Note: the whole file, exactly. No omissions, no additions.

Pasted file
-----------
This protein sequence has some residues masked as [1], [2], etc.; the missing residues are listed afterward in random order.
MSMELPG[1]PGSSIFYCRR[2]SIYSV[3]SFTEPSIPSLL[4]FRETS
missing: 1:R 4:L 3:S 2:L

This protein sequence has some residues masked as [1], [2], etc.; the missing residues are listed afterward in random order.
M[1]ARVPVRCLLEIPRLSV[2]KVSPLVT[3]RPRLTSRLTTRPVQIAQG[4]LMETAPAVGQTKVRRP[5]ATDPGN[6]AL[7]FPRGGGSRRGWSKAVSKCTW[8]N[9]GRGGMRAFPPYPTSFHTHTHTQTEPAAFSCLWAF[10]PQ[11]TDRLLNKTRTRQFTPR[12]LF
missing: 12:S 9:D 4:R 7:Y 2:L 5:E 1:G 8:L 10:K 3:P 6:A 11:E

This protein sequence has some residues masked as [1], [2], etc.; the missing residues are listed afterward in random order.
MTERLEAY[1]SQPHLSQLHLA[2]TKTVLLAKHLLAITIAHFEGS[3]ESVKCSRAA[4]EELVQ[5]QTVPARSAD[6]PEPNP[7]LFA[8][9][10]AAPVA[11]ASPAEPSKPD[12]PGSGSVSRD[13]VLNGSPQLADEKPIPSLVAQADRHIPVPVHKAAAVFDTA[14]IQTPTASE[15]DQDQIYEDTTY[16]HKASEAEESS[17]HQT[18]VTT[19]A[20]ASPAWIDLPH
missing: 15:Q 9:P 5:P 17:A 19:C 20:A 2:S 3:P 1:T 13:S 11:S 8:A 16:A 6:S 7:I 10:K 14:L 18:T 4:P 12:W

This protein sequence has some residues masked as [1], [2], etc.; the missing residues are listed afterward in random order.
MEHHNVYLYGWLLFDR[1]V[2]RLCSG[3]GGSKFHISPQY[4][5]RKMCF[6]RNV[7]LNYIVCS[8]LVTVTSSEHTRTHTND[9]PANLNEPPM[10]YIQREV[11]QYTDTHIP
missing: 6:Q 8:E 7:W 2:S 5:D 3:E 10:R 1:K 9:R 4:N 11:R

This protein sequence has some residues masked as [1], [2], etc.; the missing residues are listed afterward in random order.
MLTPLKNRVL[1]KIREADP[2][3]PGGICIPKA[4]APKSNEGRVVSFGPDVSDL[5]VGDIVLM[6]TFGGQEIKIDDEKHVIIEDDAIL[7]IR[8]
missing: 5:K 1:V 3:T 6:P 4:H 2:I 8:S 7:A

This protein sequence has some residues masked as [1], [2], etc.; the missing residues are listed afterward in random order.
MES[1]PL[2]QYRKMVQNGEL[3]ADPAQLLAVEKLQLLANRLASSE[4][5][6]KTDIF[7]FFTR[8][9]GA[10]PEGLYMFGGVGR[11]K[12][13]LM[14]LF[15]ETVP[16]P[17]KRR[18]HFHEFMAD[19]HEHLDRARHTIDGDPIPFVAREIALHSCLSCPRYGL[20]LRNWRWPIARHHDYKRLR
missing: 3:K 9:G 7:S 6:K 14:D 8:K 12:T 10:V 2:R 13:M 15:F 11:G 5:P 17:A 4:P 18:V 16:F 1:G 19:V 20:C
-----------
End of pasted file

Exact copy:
This protein sequence has some residues masked as [1], [2], etc.; the missing residues are listed afterward in random order.
MSMELPG[1]PGSSIFYCRR[2]SIYSV[3]SFTEPSIPSLL[4]FRETS
missing: 1:R 4:L 3:S 2:L

This protein sequence has some residues masked as [1], [2], etc.; the missing residues are listed afterward in random order.
M[1]ARVPVRCLLEIPRLSV[2]KVSPLVT[3]RPRLTSRLTTRPVQIAQG[4]LMETAPAVGQTKVRRP[5]ATDPGN[6]AL[7]FPRGGGSRRGWSKAVSKCTW[8]N[9]GRGGMRAFPPYPTSFHTHTHTQTEPAAFSCLWAF[10]PQ[11]TDRLLNKTRTRQFTPR[12]LF
missing: 12:S 9:D 4:R 7:Y 2:L 5:E 1:G 8:L 10:K 3:P 6:A 11:E

This protein sequence has some residues masked as [1], [2], etc.; the missing residues are listed afterward in random order.
MTERLEAY[1]SQPHLSQLHLA[2]TKTVLLAKHLLAITIAHFEGS[3]ESVKCSRAA[4]EELVQ[5]QTVPARSAD[6]PEPNP[7]LFA[8][9][10]AAPVA[11]ASPAEPSKPD[12]PGSGSVSRD[13]VLNGSPQLADEKPIPSLVAQADRHIPVPVHKAAAVFDTA[14]IQTPTASE[15]DQDQIYEDTTY[16]HKASEAEESS[17]HQT[18]VTT[19]A[20]ASPAWIDLPH
missing: 15:Q 9:P 5:P 17:A 19:C 20:A 2:S 3:P 1:T 13:S 11:S 8:A 16:A 6:S 7:I 10:K 14:L 18:T 4:P 12:W

This protein sequence has some residues masked as [1], [2], etc.; the missing residues are listed afterward in random order.
MEHHNVYLYGWLLFDR[1]V[2]RLCSG[3]GGSKFHISPQY[4][5]RKMCF[6]RNV[7]LNYIVCS[8]LVTVTSSEHTRTHTND[9]PANLNEPPM[10]YIQREV[11]QYTDTHIP
missing: 6:Q 8:E 7:W 2:S 5:D 3:E 10:R 1:K 9:R 4:N 11:R

This protein sequence has some residues masked as [1], [2], etc.; the missing residues are listed afterward in random order.
MLTPLKNRVL[1]KIREADP[2][3]PGGICIPKA[4]APKSNEGRVVSFGPDVSDL[5]VGDIVLM[6]TFGGQEIKIDDEKHVIIEDDAIL[7]IR[8]
missing: 5:K 1:V 3:T 6:P 4:H 2:I 8:S 7:A

This protein sequence has some residues masked as [1], [2], etc.; the missing residues are listed afterward in random order.
MES[1]PL[2]QYRKMVQNGEL[3]ADPAQLLAVEKLQLLANRLASSE[4][5][6]KTDIF[7]FFTR[8][9]GA[10]PEGLYMFGGVGR[11]K[12][13]LM[14]LF[15]ETVP[16]P[17]KRR[18]HFHEFMAD[19]HEHLDRARHTIDGDPIPFVAREIALHSCLSCPRYGL[20]LRNWRWPIARHHDYKRLR
missing: 3:K 9:G 7:S 6:K 14:D 8:K 12:T 10:V 2:R 13:M 15:F 11:G 5:P 17:A 4:P 18:V 16:F 1:G 19:V 20:C